Those with a thirst for history will love the American West Heritage Center on Logan’s outskirts (awhc.org), an engaging museum set in 160 acres that aims to show what life was like in the Wild West of the 1800s.
Our guide, a ‘mountain man’ called Wolf Bite (he earned the tongue-in-cheek name after his pet dog gave him a playful nibble) showed us around an original frontier cabin, before we hopped aboard a modern-day tractor trailer to meet the resident herd of bison.
These magnificent beasts were nearly hunted to extinction back in the pioneering age for their fur, meat and skin. Today, the native North American animal’s population is back to around half a million: an impressive comeback celebrated by its new status as the USA’s national mammal.
If you do take the Yellowstone Loop, you’ll also get two National Parks for the price of one as the route passes briefly through Yellowstone’s neighbour, Grand Teton [pictured]. Immortalised by photographer Ansel Adams, this offers a different kind of landscape: a place of jagged, snow-tipped mountains, deep, fathomless lakes and red barns framed by vast blue skies.
One of the extra add-ons mentioned earlier is Pocatello. This town is as cute as it sounds; a pure slice of Americana. We checked into the characterful Home Hotel in the shadow of a rocky mountain, our bedroom windows rattling wildly as freight trains weaved their way from the Midwest to the rest of the country (homehotel.com).
The tiny town is home to the famed Lava Hot Springs (lavahotsprings.com) – a most welcome source of revival for road-trip-weary bodies. We spent around three hours relaxing in the outdoor geothermal springs, which range from lukewarm to pretty darn hot.
Vernal and the Flaming Gorge area (visitutah.com) was our final port of call. It’s another add-on, but we were blown away by the cowboy country, with steep, rust-red gorges descending into snaking, wild rivers, and huge, prehistoric-looking condor nests perched imposingly on rock columns; a visual reminder that we humans are merely passing through this most ancient of landscapes.
Bon Voyage (bon-voyage.co.uk; 0800 316 0194) has a nine-night fly-drive to Utah, Wyoming, Montana and Idaho from £1895pp, valid for travel in June 2017. Price includes nonstop Delta Air Lines flights from London Heathrow to Salt Lake City, eight nights’ accommodation and car hire*.
When to go
Spring, late summer and autumn are great times to experience park life – and to avoid the peak season crowds of high summer.
1. Jackson Hole, Wyoming [pictured]
A favourite with the ski crowd. Grab a beer at the Million Dollar Cowboy Bar. It’s as kitsch as it sounds, with saddle bar stools and a silver dollar-covered bar.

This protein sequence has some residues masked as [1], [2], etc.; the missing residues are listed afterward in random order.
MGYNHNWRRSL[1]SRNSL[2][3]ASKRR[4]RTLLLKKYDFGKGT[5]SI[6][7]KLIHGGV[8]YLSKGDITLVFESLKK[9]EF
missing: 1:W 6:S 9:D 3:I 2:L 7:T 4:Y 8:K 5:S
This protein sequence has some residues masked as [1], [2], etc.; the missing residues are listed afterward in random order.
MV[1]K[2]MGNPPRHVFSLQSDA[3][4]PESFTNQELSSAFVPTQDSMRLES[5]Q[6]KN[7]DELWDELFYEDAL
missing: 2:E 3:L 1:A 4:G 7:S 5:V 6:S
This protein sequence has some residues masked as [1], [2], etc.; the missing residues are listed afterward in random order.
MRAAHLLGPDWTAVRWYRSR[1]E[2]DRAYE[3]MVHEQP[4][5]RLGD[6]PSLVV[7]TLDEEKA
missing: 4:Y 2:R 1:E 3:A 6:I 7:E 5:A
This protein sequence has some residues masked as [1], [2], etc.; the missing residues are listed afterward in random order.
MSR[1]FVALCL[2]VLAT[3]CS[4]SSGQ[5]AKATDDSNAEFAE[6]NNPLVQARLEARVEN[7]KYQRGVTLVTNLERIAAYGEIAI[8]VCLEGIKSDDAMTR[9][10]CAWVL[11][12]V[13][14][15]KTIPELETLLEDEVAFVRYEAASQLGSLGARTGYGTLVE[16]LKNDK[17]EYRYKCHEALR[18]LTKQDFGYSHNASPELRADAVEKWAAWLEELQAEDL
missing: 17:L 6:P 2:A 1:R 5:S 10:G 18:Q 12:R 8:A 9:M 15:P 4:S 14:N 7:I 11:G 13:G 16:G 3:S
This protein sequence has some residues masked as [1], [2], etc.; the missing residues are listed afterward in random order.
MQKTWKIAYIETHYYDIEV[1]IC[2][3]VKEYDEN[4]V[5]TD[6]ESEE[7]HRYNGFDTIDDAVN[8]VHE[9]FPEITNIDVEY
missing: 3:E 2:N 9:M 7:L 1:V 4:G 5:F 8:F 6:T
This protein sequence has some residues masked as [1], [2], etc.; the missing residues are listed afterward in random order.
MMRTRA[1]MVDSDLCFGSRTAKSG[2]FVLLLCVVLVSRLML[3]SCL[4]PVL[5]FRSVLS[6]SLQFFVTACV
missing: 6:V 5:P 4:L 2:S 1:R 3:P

2. Dinosaur National Monument, Utah
Visit this fascinating riverbed in Vernal, with more than 1500 dinosaur bones embedded in its banks. carnegiequarry.com
3. Bear Lake, Idaho-Utah border
This huge freshwater lake is nicknamed the Caribbean of the Rockies because of its intense turquoise-blue colour. Excellent for boating and water-skiing.
4. Josie Bassett Morris Ranch Complex, Wyoming
Local legend and cattle rustler Josie Bassett Morris (1874-1964) was rumoured to have had a romance with Butch Cassidy. She married five times and divorced four and lived from America's frontier era all the way into the 1960s; you can still go and visit her cabin today. nps.gov
5. Park City, Utah
Home to Robert Redford’s Sundance Film Festival, the mountain town is a pretty place to spend the day. visitparkcity.com
Where To Eat & Drink
Taqueria 27, Salt Lake City
Rub shoulders with the locals at this Latin restaurant. Order some of the fish tacos, served with fresh lime and ’slaw, and the PBLTA – tacos with pork belly, lettuce, tomato and avocado, with jalapeño mayo. taqueria27.com
La Beau’s Drive In, Garden City
Raspberry milkshakes are a bit of a ‘thing’ around Bear Lake, making use of the sweet, juicy fruit grown locally. There’s stiff competition for the best shake, but La Beau’s Drive In whips up a delicious, dreamy, ice-creamy confection.
The Bluebird Restaurant, Logan
Opened in 1914, this is Utah’s longest-running restaurant. Soak up the vintage atmosphere while tucking into original menu items, like a Teddy Bear Sundae. thebluebirdrestaurant.com
Red Canyon Lodge, Flaming Gorge
A cute restaurant offering simple but tasty lunches. Specials include chicken fried steak and the mega Red Canyon Burger. redcanyonlodge.com
Troll Hallen Lounge, Park City
Housed in the five-star Stein Lodge resort, this dining area and bar offers great views of the world-renowned Deer Valley ski resort. For a traditional breakfast, try the buttermilk pancakes with maple syrup. steinlodge.com